Stop collecting ‘Likes’
Facebook circa 2011: we post, comment, share and like things all day, every day. Everybody does it. It’s an inextricable part of our life. However, Dutch brands are only just waking up to the opportunities Facebook offers.
Most Dutch brands are still taking their first steps on Facebook. And as such, the presence on Facebook activity can be compared to the new kid at school. They don’t know anyone, they don’t have much to say for themselves, and they’re desperate for everyone to like them.
Now, there’s nothing wrong with that â€“ that’s just the way things go. But guess what? Amongst the new boys, there are still a few who don’t quite get it. (I’ll go back to calling them â€˜brands’ now â€“ the metaphor has been extended far enough!)
Brands who are new to Facebook often get things the wrong way round. They want to be liked first before they share what they have to offer. For example, how many fan pages have you seen with big arrows pointing to the â€˜Like’ button? Its as if these newcomers think that they have to explain to experienced Facebook how to use the â€˜Like’ button…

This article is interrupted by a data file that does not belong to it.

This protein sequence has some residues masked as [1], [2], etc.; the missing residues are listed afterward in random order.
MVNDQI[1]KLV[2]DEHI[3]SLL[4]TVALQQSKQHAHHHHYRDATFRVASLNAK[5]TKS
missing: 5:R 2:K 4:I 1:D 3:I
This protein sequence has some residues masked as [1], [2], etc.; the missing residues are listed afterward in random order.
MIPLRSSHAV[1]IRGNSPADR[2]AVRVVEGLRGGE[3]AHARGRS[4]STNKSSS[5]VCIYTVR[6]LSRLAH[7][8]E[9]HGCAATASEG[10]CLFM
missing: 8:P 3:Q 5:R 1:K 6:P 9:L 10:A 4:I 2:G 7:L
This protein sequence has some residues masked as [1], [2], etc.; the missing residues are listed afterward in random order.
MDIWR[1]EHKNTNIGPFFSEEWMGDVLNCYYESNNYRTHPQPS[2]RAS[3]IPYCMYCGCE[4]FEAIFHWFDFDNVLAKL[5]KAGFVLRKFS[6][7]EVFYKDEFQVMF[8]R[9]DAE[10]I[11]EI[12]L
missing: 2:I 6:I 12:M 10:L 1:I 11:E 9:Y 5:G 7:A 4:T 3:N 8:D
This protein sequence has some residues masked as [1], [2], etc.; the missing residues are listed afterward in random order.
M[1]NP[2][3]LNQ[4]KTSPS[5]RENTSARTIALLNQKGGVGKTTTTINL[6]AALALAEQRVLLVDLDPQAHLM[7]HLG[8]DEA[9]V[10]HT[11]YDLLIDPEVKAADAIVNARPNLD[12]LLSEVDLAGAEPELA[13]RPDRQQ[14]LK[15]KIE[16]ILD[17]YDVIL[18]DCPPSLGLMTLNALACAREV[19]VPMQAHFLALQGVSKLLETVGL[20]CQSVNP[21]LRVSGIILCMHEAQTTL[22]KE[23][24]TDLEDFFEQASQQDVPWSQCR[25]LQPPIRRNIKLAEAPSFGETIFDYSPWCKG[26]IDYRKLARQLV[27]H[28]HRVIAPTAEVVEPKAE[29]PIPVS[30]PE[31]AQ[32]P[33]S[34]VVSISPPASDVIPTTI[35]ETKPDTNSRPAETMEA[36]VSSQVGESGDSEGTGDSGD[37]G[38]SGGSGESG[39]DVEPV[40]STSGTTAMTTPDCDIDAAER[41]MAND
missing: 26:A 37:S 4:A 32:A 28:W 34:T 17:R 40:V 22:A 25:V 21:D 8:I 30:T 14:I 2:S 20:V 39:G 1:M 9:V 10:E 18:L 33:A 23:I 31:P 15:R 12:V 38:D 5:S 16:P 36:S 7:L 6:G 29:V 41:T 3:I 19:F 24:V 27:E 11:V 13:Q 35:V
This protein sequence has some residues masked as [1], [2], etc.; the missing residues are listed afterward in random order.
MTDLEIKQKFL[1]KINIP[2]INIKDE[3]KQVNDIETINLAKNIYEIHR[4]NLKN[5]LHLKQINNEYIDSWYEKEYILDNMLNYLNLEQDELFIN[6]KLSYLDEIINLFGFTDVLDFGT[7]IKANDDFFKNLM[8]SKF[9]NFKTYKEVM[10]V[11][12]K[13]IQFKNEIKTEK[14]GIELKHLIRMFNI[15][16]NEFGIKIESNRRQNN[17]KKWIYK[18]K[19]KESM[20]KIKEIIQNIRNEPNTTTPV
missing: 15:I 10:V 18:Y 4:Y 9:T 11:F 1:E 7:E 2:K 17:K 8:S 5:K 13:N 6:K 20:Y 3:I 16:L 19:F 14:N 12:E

This is usually an objective for marketeers who have not yet learned how to measure the success of this â€˜new’ medium. Either that, or they want to build up a critical mass first and put off creating a bond with their â€˜fans’ until later.
On Facebook, you have to be sociable from the start and build towards long-term relationships. Marketeers and creative professionals would do well to think of the new boy in class metaphor when planning Facebook activities. It’s not the quantity, but the quality of contact and interaction that matters.
So I issue an appeal to creatives: if â€˜collecting likes’ is the objective of your next briefing, then stop and think.
And marketeers: focus on quality rather than quantity, and ensure you have something relevant to say. This way, you’re sure to become the most popular kid in class.